LONDON: Consumers around the world demonstrate divergent attitudes when it comes to the desirability of owning material goods and achieving prosperity, according to a report.

Johnnie Walker, Diageo's whisky brand, and Future Poll, the research group, surveyed 11,000 people aged 25-45 years old in 11 markets, including Brazil, China, South Africa, the UK and US.

Some 52% of respondents did not believe success was solely based on wealth, while 42% agreed that possessing material goods was not a sign of attaining such a status.

Another 88% of the panel concurred they can achieve more by working together with other people and 31% asserted making time to help others would be an indicator of accomplishment.

Equally, only 21% of interviewees outlined a willingness to advance even if this came at the expense of others, a figure "emphasising the shift from 'individual' to 'collective' gain," the study said.

Overall, 79% of adults questioned were confident solutions would be found to overcome major global problems, and the analysis thus argued a "bottom-up, solve-it-yourself culture is emerging".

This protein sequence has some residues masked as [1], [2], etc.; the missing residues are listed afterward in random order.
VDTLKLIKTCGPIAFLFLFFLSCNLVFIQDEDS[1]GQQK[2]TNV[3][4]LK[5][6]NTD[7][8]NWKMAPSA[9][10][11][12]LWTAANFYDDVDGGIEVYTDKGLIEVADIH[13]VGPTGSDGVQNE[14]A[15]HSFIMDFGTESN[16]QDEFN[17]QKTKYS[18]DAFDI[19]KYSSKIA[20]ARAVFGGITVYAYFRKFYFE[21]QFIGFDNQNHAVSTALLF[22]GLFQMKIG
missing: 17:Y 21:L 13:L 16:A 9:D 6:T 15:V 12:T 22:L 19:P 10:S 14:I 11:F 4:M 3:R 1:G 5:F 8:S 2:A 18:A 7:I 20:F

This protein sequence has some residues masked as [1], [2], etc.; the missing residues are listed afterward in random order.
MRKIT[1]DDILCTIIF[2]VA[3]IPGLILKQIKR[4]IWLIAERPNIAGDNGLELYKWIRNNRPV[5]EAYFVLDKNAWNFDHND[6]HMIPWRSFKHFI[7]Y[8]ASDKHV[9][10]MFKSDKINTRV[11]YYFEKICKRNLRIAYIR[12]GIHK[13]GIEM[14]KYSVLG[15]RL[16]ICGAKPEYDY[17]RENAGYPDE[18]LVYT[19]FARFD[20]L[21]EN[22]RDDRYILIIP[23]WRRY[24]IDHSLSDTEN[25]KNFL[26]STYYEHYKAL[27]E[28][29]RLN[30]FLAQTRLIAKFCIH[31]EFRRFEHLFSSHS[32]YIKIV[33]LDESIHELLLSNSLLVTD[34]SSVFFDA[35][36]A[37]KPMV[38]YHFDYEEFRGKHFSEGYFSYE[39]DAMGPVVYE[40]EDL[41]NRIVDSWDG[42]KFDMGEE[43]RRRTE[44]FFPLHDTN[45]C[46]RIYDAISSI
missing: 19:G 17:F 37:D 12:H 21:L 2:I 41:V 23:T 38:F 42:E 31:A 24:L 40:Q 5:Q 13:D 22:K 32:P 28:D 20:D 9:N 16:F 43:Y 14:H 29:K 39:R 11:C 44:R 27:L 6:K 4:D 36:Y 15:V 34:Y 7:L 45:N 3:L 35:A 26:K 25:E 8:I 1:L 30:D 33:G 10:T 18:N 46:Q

"As we face collective challenges such as climate change, financial crises and population growth, people are recognising the value of collaborative solutions over individual gain," Gavin Pike, global brand director for Johnnie Walker, said.

Considerable variations existed within the results, however. For example, 72% of Chinese consumers thought affluence was linked to success, standing at 64% in Thailand and 61% for Lebanon.

Similarly, 43% of Vietnamese shoppers agreed their main aspiration was to progress professionally, a rating reaching 38% in China and 37% in Lebanon, versus a total of just 16% in the US.

By contrast, several nations were described as "ambitious altruists". In the US and Greece, 55% of participants did not think the consumption of goods could be equated with achievement.

In South Africa, 94% of people suggested success was defined by "giving back", rather than more self-seeking activities.

The study reserved the greatest praise for Spain, where many contributors are already displaying characteristics defining them as "co-operative collaborativists".

In evidence of this, 68% of the Spanish survey community did not believe owning specific products showed success, and 71% said the same concerning wealth.

Data sourced from Johnnie Walker; additional content by Warc staff